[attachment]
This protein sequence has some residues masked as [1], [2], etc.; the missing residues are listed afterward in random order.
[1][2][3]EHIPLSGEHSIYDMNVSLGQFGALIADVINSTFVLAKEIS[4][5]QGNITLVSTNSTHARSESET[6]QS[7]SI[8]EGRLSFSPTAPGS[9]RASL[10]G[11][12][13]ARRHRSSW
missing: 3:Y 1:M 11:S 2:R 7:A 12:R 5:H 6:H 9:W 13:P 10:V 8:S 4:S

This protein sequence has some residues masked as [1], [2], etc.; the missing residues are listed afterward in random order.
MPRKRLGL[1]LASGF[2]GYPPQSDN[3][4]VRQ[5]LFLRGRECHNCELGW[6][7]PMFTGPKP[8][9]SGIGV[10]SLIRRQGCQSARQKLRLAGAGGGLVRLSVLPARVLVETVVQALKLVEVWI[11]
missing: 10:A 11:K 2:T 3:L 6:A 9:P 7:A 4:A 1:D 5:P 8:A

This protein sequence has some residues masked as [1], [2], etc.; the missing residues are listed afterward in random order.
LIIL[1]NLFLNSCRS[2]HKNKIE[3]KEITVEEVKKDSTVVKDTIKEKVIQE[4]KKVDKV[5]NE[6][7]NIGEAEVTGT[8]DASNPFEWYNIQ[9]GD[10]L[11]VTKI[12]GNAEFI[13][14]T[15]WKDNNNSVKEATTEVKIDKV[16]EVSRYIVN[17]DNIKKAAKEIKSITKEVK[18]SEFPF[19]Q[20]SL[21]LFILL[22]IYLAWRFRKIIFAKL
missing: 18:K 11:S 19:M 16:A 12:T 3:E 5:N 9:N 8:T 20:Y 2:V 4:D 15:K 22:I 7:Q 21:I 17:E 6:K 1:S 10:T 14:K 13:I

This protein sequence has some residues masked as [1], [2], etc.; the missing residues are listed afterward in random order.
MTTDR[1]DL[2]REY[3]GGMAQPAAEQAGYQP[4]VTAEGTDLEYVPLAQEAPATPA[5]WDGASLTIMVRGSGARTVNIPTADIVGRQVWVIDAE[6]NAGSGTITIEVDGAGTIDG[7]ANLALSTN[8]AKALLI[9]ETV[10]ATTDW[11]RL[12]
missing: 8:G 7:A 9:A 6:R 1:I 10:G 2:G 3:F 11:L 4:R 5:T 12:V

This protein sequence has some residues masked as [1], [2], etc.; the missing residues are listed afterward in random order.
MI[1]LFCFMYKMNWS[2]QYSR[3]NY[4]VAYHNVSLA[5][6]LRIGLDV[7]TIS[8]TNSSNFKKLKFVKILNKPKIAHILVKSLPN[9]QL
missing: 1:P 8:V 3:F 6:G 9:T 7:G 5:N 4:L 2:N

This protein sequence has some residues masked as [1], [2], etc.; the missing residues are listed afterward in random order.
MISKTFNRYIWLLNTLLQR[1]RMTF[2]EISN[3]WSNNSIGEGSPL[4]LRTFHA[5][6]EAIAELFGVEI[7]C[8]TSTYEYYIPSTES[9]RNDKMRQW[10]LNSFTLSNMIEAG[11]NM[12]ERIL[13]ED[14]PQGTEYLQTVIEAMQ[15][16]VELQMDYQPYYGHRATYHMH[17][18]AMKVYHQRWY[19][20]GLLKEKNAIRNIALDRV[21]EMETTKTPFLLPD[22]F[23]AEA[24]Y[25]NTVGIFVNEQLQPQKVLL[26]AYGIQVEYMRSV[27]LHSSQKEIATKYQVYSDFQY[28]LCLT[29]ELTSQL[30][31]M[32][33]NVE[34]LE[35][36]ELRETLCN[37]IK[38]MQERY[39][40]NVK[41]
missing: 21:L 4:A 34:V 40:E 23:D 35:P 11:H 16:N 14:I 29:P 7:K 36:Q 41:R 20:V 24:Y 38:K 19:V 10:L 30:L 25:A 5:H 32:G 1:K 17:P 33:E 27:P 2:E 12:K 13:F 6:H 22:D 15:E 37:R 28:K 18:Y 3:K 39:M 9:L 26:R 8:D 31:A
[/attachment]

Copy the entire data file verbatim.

This protein sequence has some residues masked as [1], [2], etc.; the missing residues are listed afterward in random order.
[1][2][3]EHIPLSGEHSIYDMNVSLGQFGALIADVINSTFVLAKEIS[4][5]QGNITLVSTNSTHARSESET[6]QS[7]SI[8]EGRLSFSPTAPGS[9]RASL[10]G[11][12][13]ARRHRSSW
missing: 3:Y 1:M 11:S 2:R 7:A 12:R 5:H 6:H 9:W 13:P 10:V 8:S 4:S

This protein sequence has some residues masked as [1], [2], etc.; the missing residues are listed afterward in random order.
MPRKRLGL[1]LASGF[2]GYPPQSDN[3][4]VRQ[5]LFLRGRECHNCELGW[6][7]PMFTGPKP[8][9]SGIGV[10]SLIRRQGCQSARQKLRLAGAGGGLVRLSVLPARVLVETVVQALKLVEVWI[11]
missing: 10:A 11:K 2:T 3:L 6:A 9:P 7:A 4:A 1:D 5:P 8:A

This protein sequence has some residues masked as [1], [2], etc.; the missing residues are listed afterward in random order.
LIIL[1]NLFLNSCRS[2]HKNKIE[3]KEITVEEVKKDSTVVKDTIKEKVIQE[4]KKVDKV[5]NE[6][7]NIGEAEVTGT[8]DASNPFEWYNIQ[9]GD[10]L[11]VTKI[12]GNAEFI[13][14]T[15]WKDNNNSVKEATTEVKIDKV[16]EVSRYIVN[17]DNIKKAAKEIKSITKEVK[18]SEFPF[19]Q[20]SL[21]LFILL[22]IYLAWRFRKIIFAKL
missing: 18:K 11:S 19:M 16:A 12:T 3:E 5:N 9:N 8:T 20:Y 2:V 4:D 15:K 22:I 7:Q 21:I 17:E 6:K 1:S 10:T 14:K 13:I

This protein sequence has some residues masked as [1], [2], etc.; the missing residues are listed afterward in random order.
MTTDR[1]DL[2]REY[3]GGMAQPAAEQAGYQP[4]VTAEGTDLEYVPLAQEAPATPA[5]WDGASLTIMVRGSGARTVNIPTADIVGRQVWVIDAE[6]NAGSGTITIEVDGAGTIDG[7]ANLALSTN[8]AKALLI[9]ETV[10]ATTDW[11]RL[12]
missing: 8:G 7:A 9:A 6:R 1:I 10:G 2:G 3:F 11:L 4:R 5:T 12:V

This protein sequence has some residues masked as [1], [2], etc.; the missing residues are listed afterward in random order.
MI[1]LFCFMYKMNWS[2]QYSR[3]NY[4]VAYHNVSLA[5][6]LRIGLDV[7]TIS[8]TNSSNFKKLKFVKILNKPKIAHILVKSLPN[9]QL
missing: 1:P 8:V 3:F 6:G 9:T 7:G 5:N 4:L 2:N

This protein sequence has some residues masked as [1], [2], etc.; the missing residues are listed afterward in random order.
MISKTFNRYIWLLNTLLQR[1]RMTF[2]EISN[3]WSNNSIGEGSPL[4]LRTFHA[5][6]EAIAELFGVEI[7]C[8]TSTYEYYIPSTES[9]RNDKMRQW[10]LNSFTLSNMIEAG[11]NM[12]ERIL[13]ED[14]PQGTEYLQTVIEAMQ[15][16]VELQMDYQPYYGHRATYHMH[17][18]AMKVYHQRWY[19][20]GLLKEKNAIRNIALDRV[21]EMETTKTPFLLPD[22]F[23]AEA[24]Y[25]NTVGIFVNEQLQPQKVLL[26]AYGIQVEYMRSV[27]LHSSQKEIATKYQVYSDFQY[28]LCLT[29]ELTSQL[30][31]M[32][33]NVE[34]LE[35][36]ELRETLCN[37]IK[38]MQERY[39][40]NVK[41]
missing: 21:L 4:A 34:V 40:E 23:D 35:P 11:H 16:N 14:I 29:P 7:K 36:Q 41:R 20:V 24:Y 38:K 19:V 10:L 30:L 25:A 5:H 32:G 1:K 17:P 33:E 27:P 2:E 12:K 13:F 6:H 22:D 15:E 37:R 28:K 18:Y 3:K 39:M 9:L 26:R 8:D 31:A